Owner John Middleton shares some of the blame with Klentak and MacPhail as well. After making the infamous “stupid money” comment in the 2018 offseason, Middleton suddenly put the clamps on the Phillies payroll before 2020. He refused to go over the luxury tax which led to the waiver wire bullpen and going to arbitration with J.T. Realmuto over $2M. But of course, any GM worth his weight should be able to put together a contending team with this high of a payroll.
There is much more to be said about the Klentak and MacPhail era. More on that this week. Many questions will arise about their job status. One or both may be gone before this is even published.
The Lineup and Rotation
The Phillies offense was a strength this year. They were fifth in runs scored, third in on base percentage at .344, eighth in slugging at .443, and eighth in team batting average at .258.
But, far too often they scored early and then were shut down the rest of the way and watched as their lead evaporated. They struggled to hit with runners in scoring position at times. Ultimately, inconsistency and injuries didn’t allow for them to overcome their poor pitching.
The starting rotation was better than expected, bolstered by strong seasons from Aaron Nola and Zack Wheeler and a solid campaign from Zach Eflin. Even Jake Arrieta had some decent starts. But much like years past, it just wasn’t enough, especially when injuries ravaged the rotation. The Phillies just flat out did not have any answers after Arrieta and top prospect Spencer Howard went down. Vince Vealsquez was once again called into the rotation and once again showed he simply is not good enough. Prospect Adonis Medina had to make a spot start despite never pitching above Double A because the Phillies had no one else.
A vocal part of the Phillies fan base blamed much of the failures of the last two seasons on Gabe Kapler. He was not totally innocent, but it was also not entirely his fault. Regardless, many fans believed that Joe Girardi would walk in and turn this team around.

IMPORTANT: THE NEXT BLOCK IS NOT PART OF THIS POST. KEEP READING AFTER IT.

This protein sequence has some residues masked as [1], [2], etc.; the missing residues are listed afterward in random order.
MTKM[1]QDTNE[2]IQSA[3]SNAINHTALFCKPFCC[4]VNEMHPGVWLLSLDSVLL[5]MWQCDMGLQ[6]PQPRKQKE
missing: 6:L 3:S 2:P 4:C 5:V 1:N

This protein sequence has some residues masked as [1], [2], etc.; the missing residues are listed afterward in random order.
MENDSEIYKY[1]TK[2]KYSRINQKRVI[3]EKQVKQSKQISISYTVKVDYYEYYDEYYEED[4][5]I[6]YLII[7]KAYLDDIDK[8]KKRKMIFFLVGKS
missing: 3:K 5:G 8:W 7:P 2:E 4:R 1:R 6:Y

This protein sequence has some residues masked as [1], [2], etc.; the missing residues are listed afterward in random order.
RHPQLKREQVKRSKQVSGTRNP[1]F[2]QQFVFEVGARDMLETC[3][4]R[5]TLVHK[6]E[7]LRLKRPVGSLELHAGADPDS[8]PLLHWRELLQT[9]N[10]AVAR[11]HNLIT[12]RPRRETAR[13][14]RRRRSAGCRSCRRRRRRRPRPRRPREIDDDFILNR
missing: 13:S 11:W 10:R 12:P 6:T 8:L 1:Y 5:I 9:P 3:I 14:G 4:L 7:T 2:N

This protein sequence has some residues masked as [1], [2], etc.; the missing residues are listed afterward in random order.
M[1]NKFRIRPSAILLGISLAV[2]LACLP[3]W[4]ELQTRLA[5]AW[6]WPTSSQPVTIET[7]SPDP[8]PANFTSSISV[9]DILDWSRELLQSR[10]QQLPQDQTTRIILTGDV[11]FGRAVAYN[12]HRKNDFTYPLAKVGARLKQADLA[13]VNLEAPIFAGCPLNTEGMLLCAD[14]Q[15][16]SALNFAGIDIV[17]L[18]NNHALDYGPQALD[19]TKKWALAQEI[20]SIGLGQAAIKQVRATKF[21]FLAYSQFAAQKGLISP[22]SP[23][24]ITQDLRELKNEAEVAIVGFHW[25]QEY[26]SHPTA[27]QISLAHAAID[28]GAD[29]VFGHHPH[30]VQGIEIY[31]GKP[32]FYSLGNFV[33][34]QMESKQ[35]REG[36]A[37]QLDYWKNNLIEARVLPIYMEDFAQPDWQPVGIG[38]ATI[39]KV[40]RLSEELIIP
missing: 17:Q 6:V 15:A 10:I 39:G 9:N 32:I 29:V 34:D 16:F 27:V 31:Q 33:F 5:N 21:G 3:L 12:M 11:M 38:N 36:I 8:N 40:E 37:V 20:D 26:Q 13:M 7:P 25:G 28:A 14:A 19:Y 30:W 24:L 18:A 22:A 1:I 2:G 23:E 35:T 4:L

Well, maybe now it will become abundantly obvious it was never just the manager at fault. Like Kapler, Girardi is not innocent. His refusal to play Adam Haseley on a regular basis despite being a clearly better option than Roman Quinn is still puzzling. Continuing to turn to Phil Gosselin for at bats even after his early season hot streak ended and Jay Bruce was healthy is also extremely questionable. Even batting J.T. Realmuto cleanup (he hit .235 with RISP this year) looks like a poor decision.
One of Girardi’s supposed strengths is managing a bullpen. Of course, he is not the reason they had a historically bad bullpen. There were many times where it didn’t matter who he put in and when, there was just no consistent source of outs. However, in the final weeks of the season when the Phillies seemed to have found something in Brogdon and to a lesser extent Romero, Girardi still turned to unreliable relievers like Brandon Workman to get crucial outs.
Ultimately, it is not all on Girardi, just as it was not all on Kapler. Both made mistakes. Both were guilty of poor decision making and mismanagement. But, there is now one constant in all three of the Phillies September collapses. That is Matt Klentak.
Klentak handed both managers heavily flawed rosters. Then when the time came to try and make in-season trades to fix it, those trades never yielded much or were flat out disasters. Girardi was a problem in 2020, but he is far down the list of problems that torpedoed this season.